A lot of older posts that I come across have their reactions written like:

$$\ce{Cu(NO3)2_{(aq)} + 2NaHCO3_{(s)} -> CuCO3_{(s)} + 2NaNO3_{(aq)} + H2O_{(l)} + CO2_{(g)}}$$

($$\ce{Cu(NO3)2_{(aq)} + 2NaHCO3_{(s)} -> CuCO3_{(s)} + 2NaNO3_{(aq)} + H2O_{(l)} + CO2_{(g)}}$$)

I just go ahead and remove the subscript to convert it into:

$$\ce{Cu(NO3)2 (aq) + 2NaHCO3 (s) -> CuCO3 (s) + 2NaNO3 (aq) + H2O (l) + CO2 (g)}$$

($$\ce{Cu(NO3)2 (aq) + 2NaHCO3 (s) -> CuCO3 (s) + 2NaNO3 (aq) + H2O (l) + CO2 (g)}$$)

i.e. convert the phases of matter from subscript to inline text.

I didn't find any meta question related to this already, and I am not sure which book to look into either. Is the subscript notation discouraged? Or is it actually the standard notation instead? I don't know, but I've almost always seen the latter being used in both my books or on the Internet.


1 Answer 1


States of aggregation should not be subscripted, it is not wrong, but the recommendations (Sec. 2.1.) are different.

The document recommends that:

The symbols should be printed in roman type without full stops (periods) and should be placed in parentheses after the symbol for a physicochemical quantity or chemical substance to which they relate.
Extra information on the state of a substance can be imparted either by use of simple subscripts and superscripts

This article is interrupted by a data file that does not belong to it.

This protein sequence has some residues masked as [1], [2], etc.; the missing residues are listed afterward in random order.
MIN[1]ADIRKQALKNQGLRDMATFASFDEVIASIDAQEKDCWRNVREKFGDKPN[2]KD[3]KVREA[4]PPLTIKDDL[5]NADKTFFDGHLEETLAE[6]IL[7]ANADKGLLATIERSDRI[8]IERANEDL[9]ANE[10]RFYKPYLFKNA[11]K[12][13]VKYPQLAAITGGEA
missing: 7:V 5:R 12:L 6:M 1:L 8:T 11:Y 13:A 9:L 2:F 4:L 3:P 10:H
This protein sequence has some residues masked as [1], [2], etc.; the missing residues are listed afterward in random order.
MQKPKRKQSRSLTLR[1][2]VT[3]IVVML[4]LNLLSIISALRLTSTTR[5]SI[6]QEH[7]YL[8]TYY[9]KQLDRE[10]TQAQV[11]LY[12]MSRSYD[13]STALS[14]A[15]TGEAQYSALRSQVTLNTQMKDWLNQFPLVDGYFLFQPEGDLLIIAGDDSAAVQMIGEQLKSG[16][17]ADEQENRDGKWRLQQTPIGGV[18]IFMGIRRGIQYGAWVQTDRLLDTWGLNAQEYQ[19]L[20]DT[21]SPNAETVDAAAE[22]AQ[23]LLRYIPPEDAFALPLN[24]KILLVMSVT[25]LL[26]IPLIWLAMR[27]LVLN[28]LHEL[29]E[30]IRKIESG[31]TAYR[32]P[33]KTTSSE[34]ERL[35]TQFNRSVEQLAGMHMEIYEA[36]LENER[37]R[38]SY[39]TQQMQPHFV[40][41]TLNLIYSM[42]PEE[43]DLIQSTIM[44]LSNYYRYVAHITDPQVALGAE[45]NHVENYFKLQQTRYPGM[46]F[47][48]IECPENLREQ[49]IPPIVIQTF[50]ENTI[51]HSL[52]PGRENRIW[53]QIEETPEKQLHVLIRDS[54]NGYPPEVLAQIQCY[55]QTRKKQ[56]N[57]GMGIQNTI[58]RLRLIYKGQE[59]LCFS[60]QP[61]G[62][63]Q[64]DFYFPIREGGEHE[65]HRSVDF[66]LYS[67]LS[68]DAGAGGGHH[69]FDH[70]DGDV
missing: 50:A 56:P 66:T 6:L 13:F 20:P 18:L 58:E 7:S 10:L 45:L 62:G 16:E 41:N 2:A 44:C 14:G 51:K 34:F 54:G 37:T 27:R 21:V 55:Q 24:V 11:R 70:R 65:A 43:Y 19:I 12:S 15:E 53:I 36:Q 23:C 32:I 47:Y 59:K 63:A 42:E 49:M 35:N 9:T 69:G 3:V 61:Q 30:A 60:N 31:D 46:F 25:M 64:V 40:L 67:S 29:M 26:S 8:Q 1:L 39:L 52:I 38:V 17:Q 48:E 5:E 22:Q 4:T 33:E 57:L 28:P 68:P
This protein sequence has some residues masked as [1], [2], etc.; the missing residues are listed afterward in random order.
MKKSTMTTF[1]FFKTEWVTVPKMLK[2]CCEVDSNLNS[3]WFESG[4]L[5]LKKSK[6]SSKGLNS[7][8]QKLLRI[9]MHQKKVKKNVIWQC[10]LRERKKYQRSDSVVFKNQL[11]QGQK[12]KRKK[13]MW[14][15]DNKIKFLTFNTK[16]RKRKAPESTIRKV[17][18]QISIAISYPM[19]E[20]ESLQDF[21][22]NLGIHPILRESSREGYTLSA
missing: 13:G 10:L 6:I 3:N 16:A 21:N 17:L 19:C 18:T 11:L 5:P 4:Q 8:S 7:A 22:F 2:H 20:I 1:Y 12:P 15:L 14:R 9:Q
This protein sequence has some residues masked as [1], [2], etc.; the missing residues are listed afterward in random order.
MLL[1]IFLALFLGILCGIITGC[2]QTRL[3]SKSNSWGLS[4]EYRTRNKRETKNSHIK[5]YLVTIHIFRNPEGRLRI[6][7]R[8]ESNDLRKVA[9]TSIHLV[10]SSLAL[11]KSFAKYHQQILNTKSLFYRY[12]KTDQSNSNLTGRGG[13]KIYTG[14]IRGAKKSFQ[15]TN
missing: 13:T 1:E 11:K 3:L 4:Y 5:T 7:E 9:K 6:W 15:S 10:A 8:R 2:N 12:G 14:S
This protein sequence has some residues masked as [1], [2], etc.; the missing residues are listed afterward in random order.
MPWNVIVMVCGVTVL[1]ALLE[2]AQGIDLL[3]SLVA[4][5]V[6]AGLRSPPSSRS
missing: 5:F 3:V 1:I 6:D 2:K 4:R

Examples given are of standard entropy and molar heat capacity.

For completeness, here is a list of the different "states of aggregation" symbols that the IUPAC recommends:

$$ \begin{array}{c|c} \text{State of aggregation}&\text{Symbol}\\\hline \text{gas or vapor}&\text{g}\\ \text{liquid}&\text{l}\\ \text{solid}&\text{s}\\ \text{condensed phase}^1&\text{cd}\\ \text{fluid}^2&\text{fl}\\ \text{liquid crystal}^3&\text{lc}\\ \text{crystalline solid}^4&\text{cr}\\ \text{amorphous solid}&\text{am}\\ \text{vitreous substance}^5&\text{vit}\\ \text{adsorbate}^6&\text{ads}\\ \text{monomeric form}&\text{mon}\\ \text{polymeric form}^7&\text{pol}\\ \text{solution}^8&\text{sln}\\ \text{aqueous solution}^9&\text{aq} \end{array} $$


  1. either the solid or liquid state
  2. either the gaseous or the liquid state
  3. crystalline liquid
  4. where polymorphism occurs, it may be necessary to augment the symbol cr with a descriptor for the crystal modification under discussion; the preferred descriptors are Roman numerals, with textual definition of the crystallographic significance of the numerals used (see examples given later in the Appendix)
  5. a glass
  6. a species adsorbed on a substrate
  7. in many cases the monomeric or polymeric character of the entity will be clear from the context without the symbol, and the symbol should be used only in cases where ambiguity might result
  8. see Appendix I, Section A.I.9 in reference 1; in many contexts it will be clear whether a liquid solution or a solid solution is meant, but where this is unclear it must be made clear by supplemental notation (see e.g. paragraph 2.3 below)
  9. the symbol for a solution in which water is the solvent; in the past this symbol has sometimes been used to denote an infinitely dilute aqueous solution, but infinite dilution should henceforward be denoted by the extra symbol (see paragraph 2.2 and Note b).

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